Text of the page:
Friday, December 25, 2009

¡Feliz Navidad!

Christmas Eve is the big feast day here, and I spent the day with Peggy and Pat Farrell in El Sitio Cenizero, a village of the Suchitoto municipality where both have long-time friends. The afternoon began with the traditional feast of panes con pollo - here's a photo. The trick is to eat it with your hands and NOT end up with the sauce decorating your clothes. I was partly successful. After that, a nap was necessary, and Mercedes, our hostess, loaned me a hammock where, I suspect, I snored blissfully. Later in the afternoon we sat and talked and listened to Mercedes' granddaughter, Aminta's daughter Lucita play the harp (she's one of ten children taking harp lessons at the Centro Arte para la Paz) while two other granddaughters and Pat joined in Christmas songs. And the conversation rambled happily along (what kind of dress should Paula have for her quinceañera? Not one of the those expensive, flashy ones you'd never wear again... They decided to buy satin and make a dress for her). For me it was a great pleasure that I could follow most of it. We got to watch Mercedes making a farmer's cheese which she served with glorious sausages and beans and tortillas for supper. And we sat and talked some more until it was time to go to church. The celebration began with the conclusion of Las Posadas, sung back and forth between the "innkeepers" inside the church and the singers accompanying the village's Mary and Joseph outside. Finally the doors were opened, and Mary and Joseph and all the rest of us went in. The communion service was led by an El Sitio man and included some Latino Christmas songs I'm getting to know, including one delightful one with this chorus:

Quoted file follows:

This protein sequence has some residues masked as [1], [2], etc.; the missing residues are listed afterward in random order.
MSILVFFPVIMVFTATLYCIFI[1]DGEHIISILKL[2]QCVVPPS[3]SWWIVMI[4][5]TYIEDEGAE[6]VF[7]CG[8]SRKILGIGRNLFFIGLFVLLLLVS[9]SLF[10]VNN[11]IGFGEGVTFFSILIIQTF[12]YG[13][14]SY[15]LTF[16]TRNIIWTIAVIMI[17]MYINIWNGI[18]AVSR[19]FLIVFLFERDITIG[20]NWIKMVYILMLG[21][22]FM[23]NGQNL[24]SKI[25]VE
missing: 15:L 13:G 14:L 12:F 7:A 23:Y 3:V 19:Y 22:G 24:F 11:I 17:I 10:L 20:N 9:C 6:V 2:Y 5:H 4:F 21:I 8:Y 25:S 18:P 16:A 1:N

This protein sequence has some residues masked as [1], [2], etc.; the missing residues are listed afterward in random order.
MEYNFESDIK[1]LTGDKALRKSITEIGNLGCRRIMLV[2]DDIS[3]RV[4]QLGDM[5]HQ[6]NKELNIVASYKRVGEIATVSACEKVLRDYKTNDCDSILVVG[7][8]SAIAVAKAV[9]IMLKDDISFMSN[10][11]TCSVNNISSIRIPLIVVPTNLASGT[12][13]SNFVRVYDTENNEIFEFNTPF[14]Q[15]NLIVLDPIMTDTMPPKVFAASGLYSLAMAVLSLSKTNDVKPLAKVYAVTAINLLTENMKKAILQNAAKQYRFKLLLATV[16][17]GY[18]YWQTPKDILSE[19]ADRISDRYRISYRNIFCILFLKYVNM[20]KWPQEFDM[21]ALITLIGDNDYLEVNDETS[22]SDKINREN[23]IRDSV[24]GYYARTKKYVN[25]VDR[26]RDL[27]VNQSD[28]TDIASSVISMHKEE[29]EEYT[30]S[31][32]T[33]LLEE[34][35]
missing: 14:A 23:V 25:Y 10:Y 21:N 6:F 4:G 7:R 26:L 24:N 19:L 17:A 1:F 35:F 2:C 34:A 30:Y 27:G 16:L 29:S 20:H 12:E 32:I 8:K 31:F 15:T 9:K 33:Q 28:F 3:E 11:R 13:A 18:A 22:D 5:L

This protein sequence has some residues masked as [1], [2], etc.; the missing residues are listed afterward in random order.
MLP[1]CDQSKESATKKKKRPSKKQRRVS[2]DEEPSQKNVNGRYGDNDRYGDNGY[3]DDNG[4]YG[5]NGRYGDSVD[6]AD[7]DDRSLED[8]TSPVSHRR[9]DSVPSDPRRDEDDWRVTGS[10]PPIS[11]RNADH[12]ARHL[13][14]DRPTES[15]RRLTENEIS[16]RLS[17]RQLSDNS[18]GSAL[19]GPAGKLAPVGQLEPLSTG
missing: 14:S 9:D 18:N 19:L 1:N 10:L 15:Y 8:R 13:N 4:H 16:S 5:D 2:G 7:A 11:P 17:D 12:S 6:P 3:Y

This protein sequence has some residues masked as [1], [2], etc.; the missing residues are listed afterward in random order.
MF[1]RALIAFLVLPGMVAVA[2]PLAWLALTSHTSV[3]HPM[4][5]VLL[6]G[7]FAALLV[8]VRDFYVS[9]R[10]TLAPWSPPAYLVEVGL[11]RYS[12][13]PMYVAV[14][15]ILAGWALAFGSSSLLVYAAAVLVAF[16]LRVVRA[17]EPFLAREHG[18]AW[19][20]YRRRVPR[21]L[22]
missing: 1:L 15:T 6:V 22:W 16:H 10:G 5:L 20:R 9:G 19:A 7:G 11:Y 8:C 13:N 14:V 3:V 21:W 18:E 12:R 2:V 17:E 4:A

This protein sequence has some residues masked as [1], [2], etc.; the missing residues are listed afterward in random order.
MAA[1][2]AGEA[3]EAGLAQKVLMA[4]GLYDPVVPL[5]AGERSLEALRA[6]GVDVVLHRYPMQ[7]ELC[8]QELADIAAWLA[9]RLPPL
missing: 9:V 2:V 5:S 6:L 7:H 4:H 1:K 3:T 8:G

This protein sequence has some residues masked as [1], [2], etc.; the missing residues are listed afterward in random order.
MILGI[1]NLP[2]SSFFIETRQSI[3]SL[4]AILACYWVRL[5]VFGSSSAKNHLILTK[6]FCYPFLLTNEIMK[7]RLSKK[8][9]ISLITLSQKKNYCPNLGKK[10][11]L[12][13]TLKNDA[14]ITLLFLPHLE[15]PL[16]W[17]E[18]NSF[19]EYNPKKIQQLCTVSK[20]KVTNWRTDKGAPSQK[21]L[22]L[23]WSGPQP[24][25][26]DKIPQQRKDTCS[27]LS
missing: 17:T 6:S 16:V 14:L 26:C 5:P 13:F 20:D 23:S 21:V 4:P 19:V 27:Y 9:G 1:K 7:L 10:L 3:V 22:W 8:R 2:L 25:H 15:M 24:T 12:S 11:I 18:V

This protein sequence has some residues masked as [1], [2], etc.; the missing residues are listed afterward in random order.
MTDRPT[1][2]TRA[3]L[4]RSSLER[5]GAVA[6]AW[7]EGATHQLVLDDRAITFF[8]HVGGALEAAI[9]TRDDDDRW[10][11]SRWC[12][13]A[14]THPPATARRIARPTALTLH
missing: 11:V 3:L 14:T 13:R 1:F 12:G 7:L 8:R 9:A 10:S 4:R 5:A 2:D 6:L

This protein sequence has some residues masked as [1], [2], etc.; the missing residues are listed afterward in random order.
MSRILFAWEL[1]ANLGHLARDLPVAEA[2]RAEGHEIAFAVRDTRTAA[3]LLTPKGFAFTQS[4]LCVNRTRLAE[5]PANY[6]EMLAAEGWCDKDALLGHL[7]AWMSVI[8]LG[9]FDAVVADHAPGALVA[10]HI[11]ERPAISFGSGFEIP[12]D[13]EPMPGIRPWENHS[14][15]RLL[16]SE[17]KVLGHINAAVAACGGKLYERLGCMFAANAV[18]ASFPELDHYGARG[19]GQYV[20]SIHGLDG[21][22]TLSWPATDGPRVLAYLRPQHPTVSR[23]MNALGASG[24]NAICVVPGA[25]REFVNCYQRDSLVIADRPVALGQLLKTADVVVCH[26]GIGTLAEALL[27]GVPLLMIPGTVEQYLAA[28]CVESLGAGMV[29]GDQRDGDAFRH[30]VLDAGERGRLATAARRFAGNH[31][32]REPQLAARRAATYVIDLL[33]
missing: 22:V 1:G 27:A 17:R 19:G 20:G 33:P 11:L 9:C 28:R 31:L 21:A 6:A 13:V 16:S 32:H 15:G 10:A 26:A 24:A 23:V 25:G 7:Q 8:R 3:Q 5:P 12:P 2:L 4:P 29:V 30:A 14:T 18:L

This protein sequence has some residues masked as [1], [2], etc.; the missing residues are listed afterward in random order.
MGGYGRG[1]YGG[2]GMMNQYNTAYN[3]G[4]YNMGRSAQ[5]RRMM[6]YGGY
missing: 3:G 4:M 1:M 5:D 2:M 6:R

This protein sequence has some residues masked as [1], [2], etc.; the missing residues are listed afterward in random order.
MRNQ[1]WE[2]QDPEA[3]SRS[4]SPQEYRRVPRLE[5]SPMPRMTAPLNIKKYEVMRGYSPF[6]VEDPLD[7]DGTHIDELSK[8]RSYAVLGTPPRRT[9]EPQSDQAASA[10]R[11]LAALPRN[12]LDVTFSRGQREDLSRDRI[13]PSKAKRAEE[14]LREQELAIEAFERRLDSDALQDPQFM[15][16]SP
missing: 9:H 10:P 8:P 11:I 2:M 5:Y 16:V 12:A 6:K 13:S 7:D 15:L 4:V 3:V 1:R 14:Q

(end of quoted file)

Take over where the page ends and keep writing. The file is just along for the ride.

Brincan y bailan los peces en el rio / brincan y bailan de ver a Dios nacido
The fish in the river skip and dance, skip and dance to see God born.

Then it was time for the firecrackers to continue (they'd been going on all day) and the dancing to start, and I'm told it went on all night long, but I was tired and headed for my bed for the night at 10:30 instead of joining in. Maybe next time!

Christmas day has been an anticlimax - we came back in the morning and great piles of firecracker paper covered the streets of Suchitoto, so I knew it had been just as noisy here, but the efficient streetsweepers were already tidying up. Church at 10 and then nothing much more going on. It's been a lonely day for me, because Christmas day is always the big day for both my family and the CSJP community, and I'm missing everyone. But it was an honor and a delight to be invited to share in a Salvadoran Christmas. One thing I really noticed: if there were presents, they weren't very big or very visible. This is a poor community in economic terms, but rich in all that matters. They know how to celebrate, how to have a feast.

No comments:

Post a Comment